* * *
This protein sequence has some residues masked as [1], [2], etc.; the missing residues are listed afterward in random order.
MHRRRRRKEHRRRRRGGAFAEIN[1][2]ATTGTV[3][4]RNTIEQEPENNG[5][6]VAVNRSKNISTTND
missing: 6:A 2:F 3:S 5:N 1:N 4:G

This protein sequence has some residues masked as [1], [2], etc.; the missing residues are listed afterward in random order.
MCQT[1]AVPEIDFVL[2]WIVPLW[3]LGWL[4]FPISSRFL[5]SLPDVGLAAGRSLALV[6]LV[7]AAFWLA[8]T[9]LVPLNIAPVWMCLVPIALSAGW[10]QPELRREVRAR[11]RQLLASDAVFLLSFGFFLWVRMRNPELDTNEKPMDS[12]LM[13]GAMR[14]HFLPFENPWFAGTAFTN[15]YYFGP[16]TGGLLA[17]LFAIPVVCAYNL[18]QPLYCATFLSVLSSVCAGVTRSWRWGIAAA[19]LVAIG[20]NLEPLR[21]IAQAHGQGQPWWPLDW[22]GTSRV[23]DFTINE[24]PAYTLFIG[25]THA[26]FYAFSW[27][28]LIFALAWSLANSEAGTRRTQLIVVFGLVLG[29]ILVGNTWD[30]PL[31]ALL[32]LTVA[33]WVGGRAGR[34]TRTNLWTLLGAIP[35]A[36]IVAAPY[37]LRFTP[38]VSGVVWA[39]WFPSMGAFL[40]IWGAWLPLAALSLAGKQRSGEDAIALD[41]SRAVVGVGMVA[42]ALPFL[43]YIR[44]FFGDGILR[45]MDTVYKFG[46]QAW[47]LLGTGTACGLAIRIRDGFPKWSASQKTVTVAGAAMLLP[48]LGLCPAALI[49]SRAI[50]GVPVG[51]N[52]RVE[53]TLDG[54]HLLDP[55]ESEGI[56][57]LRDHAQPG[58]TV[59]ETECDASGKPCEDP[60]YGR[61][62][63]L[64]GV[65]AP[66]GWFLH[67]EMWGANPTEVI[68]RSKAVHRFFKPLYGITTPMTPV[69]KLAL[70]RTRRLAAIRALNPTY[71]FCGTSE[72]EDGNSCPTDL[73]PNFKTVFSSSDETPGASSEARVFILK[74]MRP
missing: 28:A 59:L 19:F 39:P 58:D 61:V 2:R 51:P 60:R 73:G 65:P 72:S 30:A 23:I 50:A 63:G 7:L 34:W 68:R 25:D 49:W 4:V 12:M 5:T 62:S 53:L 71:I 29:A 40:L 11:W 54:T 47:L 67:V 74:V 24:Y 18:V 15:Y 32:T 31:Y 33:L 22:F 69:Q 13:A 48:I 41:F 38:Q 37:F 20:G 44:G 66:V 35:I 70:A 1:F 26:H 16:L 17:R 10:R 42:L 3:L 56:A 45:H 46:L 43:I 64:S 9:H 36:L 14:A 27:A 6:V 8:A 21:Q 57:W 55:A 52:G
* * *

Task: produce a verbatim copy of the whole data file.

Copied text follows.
This protein sequence has some residues masked as [1], [2], etc.; the missing residues are listed afterward in random order.
MHRRRRRKEHRRRRRGGAFAEIN[1][2]ATTGTV[3][4]RNTIEQEPENNG[5][6]VAVNRSKNISTTND
missing: 6:A 2:F 3:S 5:N 1:N 4:G

This protein sequence has some residues masked as [1], [2], etc.; the missing residues are listed afterward in random order.
MCQT[1]AVPEIDFVL[2]WIVPLW[3]LGWL[4]FPISSRFL[5]SLPDVGLAAGRSLALV[6]LV[7]AAFWLA[8]T[9]LVPLNIAPVWMCLVPIALSAGW[10]QPELRREVRAR[11]RQLLASDAVFLLSFGFFLWVRMRNPELDTNEKPMDS[12]LM[13]GAMR[14]HFLPFENPWFAGTAFTN[15]YYFGP[16]TGGLLA[17]LFAIPVVCAYNL[18]QPLYCATFLSVLSSVCAGVTRSWRWGIAAA[19]LVAIG[20]NLEPLR[21]IAQAHGQGQPWWPLDW[22]GTSRV[23]DFTINE[24]PAYTLFIG[25]THA[26]FYAFSW[27][28]LIFALAWSLANSEAGTRRTQLIVVFGLVLG[29]ILVGNTWD[30]PL[31]ALL[32]LTVA[33]WVGGRAGR[34]TRTNLWTLLGAIP[35]A[36]IVAAPY[37]LRFTP[38]VSGVVWA[39]WFPSMGAFL[40]IWGAWLPLAALSLAGKQRSGEDAIALD[41]SRAVVGVGMVA[42]ALPFL[43]YIR[44]FFGDGILR[45]MDTVYKFG[46]QAW[47]LLGTGTACGLAIRIRDGFPKWSASQKTVTVAGAAMLLP[48]LGLCPAALI[49]SRAI[50]GVPVG[51]N[52]RVE[53]TLDG[54]HLLDP[55]ESEGI[56][57]LRDHAQPG[58]TV[59]ETECDASGKPCEDP[60]YGR[61][62][63]L[64]GV[65]AP[66]GWFLH[67]EMWGANPTEVI[68]RSKAVHRFFKPLYGITTPMTPV[69]KLAL[70]RTRRLAAIRALNPTY[71]FCGTSE[72]EDGNSCPTDL[73]PNFKTVFSSSDETPGASSEARVFILK[74]MRP
missing: 28:A 59:L 19:F 39:P 58:D 61:V 2:R 51:P 60:R 73:G 65:P 72:S 30:A 23:I 50:A 63:G 7:L 34:W 68:R 25:D 49:W 4:V 12:M 5:T 62:S 53:L 71:I 29:A 40:L 11:W 54:T 47:L 67:V 74:V 24:Y 18:V 15:Y 32:T 31:Y 33:L 22:F 69:Q 13:A 48:I 41:F 38:Q 37:F 20:G 44:G 66:V 35:I 70:A 1:F 26:H 16:L 17:R 10:R 42:L 3:L 56:A 45:H 46:L 43:I 64:S 9:H 36:L 14:A 27:A 6:V 8:A 21:Q 57:W 55:A 52:G